You get a lot more background than is strictly necessary in Kenneth Branagh’s re-telling of this much-loved fairytale, and the result is an ever-so-slight apologia for the wicked stepmother (Cate Blanchett).
Widowed and left with, as she describes them, ‘two idiot daughters’ to raise, she re-marries only to find herself in the shadow of Cinderella’s deceased real mother, thus accentuating her bitterness and meanness.
Otherwise, Branagh doesn’t deviate from the well-trodden path, knowing that, at its core, the tale’s theme of revenge is one that should not be tampered with if his audience is to be rewarded with the satisfaction it craves.
You can read too much into a simple narrative, but it seems that the Cinderella story is particularly pertinent to an age in which everybody feels hard done by – we all want ‘those bastards’ (whoever they are) to get their comeuppance.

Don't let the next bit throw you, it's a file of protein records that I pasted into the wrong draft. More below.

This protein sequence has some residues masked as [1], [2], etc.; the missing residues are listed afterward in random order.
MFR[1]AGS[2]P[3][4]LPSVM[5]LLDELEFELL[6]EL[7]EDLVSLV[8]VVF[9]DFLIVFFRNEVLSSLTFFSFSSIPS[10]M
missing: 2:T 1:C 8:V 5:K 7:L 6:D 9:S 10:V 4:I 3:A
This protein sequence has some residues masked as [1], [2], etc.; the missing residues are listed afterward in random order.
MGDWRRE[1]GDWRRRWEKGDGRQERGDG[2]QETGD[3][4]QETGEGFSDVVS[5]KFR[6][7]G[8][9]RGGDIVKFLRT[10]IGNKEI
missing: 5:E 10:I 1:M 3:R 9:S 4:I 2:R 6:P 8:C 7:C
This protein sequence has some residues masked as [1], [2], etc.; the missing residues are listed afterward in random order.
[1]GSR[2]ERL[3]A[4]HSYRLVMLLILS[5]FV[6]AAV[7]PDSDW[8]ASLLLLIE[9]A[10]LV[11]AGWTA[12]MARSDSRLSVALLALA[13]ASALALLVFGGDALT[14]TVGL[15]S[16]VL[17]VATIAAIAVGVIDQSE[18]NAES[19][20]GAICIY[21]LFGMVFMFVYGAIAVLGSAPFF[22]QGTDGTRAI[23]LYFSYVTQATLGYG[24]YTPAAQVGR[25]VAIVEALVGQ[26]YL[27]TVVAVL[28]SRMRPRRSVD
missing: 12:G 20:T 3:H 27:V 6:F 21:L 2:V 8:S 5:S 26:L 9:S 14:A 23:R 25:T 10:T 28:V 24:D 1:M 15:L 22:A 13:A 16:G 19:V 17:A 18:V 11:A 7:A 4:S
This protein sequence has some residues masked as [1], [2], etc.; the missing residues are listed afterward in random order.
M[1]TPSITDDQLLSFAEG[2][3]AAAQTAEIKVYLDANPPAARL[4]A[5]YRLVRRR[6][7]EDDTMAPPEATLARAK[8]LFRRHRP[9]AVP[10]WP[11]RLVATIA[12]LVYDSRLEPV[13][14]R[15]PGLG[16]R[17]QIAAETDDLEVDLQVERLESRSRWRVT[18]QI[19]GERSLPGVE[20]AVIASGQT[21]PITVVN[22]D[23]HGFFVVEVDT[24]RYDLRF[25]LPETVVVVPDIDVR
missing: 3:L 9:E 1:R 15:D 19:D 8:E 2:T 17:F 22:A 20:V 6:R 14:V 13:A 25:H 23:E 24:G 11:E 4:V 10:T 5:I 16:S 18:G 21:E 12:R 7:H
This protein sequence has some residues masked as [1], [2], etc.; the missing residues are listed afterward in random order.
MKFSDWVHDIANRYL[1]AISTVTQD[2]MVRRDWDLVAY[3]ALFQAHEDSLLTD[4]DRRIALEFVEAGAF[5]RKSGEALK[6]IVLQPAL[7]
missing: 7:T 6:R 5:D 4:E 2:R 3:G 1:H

The centrepiece here is the ball, at which our heroine is reacquainted with the dashing prince, who is unaware of her identity but overwhelmed by her ravishing beauty and purity of heart.
Earlier, the fairy-godmother, played by an ageless Helena Bonham Carter, had performed the tricks of turning the pumpkin into a golden carriage and the mice into white horses before decking out Cinders in her fabulous gown and those portentous glass slippers.
It’s a fantastic scene, bettered only by the frantic dash from the palace when the smitten ingénue realises she must return home before the stroke of midnight.
As the ideal of every girl’s daggy olde-worlde dream, Lily James (from Downton Abbey) is captivating and gorgeous.
Richard Madden as the prince is pretty gorgeous, too, as is the art direction, the cinematography and the costume design by the legendary Sandy Powell.
A gal needing a guy to find fulfilment might be horribly outdated, but Cinderella’s lesson – to ‘be courageous and kind’ – is one that should never be out of fashion, especially as we watch our own society slide into callowness and cruelty.
‘When you wish upon a star… ’
~ John Campbell